The podocarps are southern Hemisphere conifers. They evolved in the super-continent of Gondwana which later broke up into South America, Africa, India, New Zealand and New Caladonias, each of which has podocarp species. There are over 100 species in the Podocarpus genus. Podocarpus salignus is a distinctive species endemic to Chile where it grows in the Andes and coastal Cordillera. It is reasonably frost-tolerant and can be seen in major parks and gardens in the UK including as far north as Edinburgh Botanic Garden. It is threatened in the wild because of habitat loss. The plum-shaped fruit are only produced where both male and female plants are present. The male plants produce long catkins; the female plants produce cones each with one or two seeds. The scale that holds the seed becomes fleshy and red, reminiscent of the red fleshy aril of the Northern Hemisphere yews (a good example of convergent evolution). We don't know yet whether the Belfast Botanic Gardens tree is male or female - when it flowers we may try to find it a mate.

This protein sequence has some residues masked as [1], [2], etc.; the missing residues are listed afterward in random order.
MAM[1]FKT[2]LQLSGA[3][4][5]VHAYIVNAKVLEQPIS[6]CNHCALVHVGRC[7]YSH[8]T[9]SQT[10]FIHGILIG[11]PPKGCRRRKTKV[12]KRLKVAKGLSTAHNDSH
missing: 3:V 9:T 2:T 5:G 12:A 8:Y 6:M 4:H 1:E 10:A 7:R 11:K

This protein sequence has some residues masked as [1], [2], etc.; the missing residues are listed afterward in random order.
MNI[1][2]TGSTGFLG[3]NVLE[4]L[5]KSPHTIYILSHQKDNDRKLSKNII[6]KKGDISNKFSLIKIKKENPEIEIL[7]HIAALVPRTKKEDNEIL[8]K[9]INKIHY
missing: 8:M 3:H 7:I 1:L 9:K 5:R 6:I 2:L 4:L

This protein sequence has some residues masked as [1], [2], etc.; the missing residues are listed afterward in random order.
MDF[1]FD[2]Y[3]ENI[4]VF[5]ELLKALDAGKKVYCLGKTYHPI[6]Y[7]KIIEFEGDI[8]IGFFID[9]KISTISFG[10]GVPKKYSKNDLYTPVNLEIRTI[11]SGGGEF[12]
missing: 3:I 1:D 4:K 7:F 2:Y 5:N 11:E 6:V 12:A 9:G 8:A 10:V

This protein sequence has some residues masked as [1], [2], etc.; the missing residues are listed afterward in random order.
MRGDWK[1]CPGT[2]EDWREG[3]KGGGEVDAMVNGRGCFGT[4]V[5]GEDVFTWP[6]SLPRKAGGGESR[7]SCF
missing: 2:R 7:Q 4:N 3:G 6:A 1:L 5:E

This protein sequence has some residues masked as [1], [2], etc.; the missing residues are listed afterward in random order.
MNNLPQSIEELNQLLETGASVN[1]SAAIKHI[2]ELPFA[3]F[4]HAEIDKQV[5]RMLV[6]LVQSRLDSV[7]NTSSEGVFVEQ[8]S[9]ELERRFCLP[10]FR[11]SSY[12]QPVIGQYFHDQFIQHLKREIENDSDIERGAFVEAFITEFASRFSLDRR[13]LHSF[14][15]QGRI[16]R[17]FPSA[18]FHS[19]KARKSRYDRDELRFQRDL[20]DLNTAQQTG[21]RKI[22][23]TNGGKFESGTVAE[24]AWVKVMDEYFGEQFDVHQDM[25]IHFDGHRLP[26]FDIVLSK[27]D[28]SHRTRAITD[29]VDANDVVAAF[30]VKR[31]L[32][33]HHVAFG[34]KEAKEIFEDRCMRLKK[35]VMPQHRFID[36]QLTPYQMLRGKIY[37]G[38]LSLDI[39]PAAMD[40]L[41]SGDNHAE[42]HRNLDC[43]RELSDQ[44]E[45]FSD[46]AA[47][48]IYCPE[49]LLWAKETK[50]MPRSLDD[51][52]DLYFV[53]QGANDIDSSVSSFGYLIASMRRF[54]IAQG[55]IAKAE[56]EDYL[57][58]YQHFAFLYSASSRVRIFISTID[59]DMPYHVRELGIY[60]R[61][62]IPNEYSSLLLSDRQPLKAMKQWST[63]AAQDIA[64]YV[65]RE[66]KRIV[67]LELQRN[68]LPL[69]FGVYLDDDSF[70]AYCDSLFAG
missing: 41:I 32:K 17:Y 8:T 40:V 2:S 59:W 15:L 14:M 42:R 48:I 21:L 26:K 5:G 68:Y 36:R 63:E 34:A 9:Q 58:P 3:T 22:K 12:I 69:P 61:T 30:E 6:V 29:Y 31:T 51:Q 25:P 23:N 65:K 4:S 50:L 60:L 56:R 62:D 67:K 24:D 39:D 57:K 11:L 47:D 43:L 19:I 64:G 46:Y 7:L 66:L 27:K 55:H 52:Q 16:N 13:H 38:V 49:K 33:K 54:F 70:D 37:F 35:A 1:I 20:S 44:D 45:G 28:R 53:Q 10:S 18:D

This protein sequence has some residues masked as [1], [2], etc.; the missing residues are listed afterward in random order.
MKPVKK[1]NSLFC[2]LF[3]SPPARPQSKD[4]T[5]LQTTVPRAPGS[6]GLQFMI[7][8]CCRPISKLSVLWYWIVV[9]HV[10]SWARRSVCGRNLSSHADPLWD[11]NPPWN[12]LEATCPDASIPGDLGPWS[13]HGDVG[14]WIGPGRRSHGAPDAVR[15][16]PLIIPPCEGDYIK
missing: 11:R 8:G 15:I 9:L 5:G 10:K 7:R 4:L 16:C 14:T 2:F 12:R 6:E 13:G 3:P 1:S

|Young Podocarpus salignus in Belfast Botanic Gardens||Leaves of Podocarpus salignus|
|Female Podocarpus salignus cone-see reference below||Catkins on male Podocarpus salignus - see reference below|
reference: M.F.Gardner, 2013. Podocarpus salignus, from the website, Threatened Conifers of The World (http://threatenedconifers.rbge.org.uk/taxa/details/762).
Upper photos taken in Belfast Botanic Gardens in 2009. Copyright: Friends of Belfast Botanic Gardens.
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